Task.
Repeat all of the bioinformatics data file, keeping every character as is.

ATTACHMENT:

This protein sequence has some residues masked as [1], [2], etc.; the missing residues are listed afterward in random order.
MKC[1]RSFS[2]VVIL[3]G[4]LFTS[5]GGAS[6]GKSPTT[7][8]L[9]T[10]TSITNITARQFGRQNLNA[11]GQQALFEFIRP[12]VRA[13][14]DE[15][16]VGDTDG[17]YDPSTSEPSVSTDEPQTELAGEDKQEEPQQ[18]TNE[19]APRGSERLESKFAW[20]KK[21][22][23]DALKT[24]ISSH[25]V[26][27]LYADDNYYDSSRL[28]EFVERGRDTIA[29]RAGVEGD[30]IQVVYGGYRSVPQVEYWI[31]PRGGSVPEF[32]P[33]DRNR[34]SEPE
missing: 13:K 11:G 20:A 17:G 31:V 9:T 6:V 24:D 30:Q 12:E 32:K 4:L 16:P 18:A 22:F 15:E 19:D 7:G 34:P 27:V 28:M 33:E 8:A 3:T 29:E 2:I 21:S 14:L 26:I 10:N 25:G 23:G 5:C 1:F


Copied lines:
This protein sequence has some residues masked as [1], [2], etc.; the missing residues are listed afterward in random order.
MKC[1]RSFS[2]VVIL[3]G[4]LFTS[5]GGAS[6]GKSPTT[7][8]L[9]T[10]TSITNITARQFGRQNLNA[11]GQQALFEFIRP[12]VRA[13][14]DE[15][16]VGDTDG[17]YDPSTSEPSVSTDEPQTELAGEDKQEEPQQ[18]TNE[19]APRGSERLESKFAW[20]KK[21][22][23]DALKT[24]ISSH[25]V[26][27]LYADDNYYDSSRL[28]EFVERGRDTIA[29]RAGVEGD[30]IQVVYGGYRSVPQVEYWI[31]PRGGSVPEF[32]P[33]DRNR[34]SEPE
missing: 13:K 11:G 20:A 17:G 31:V 9:T 6:V 24:D 30:Q 12:E 32:K 4:L 16:P 18:A 22:F 15:E 19:D 7:G 34:P 27:V 28:M 33:E 8:A 3:T 29:E 2:I 21:S 14:L 26:I 10:N 25:G 23:G 5:C 1:F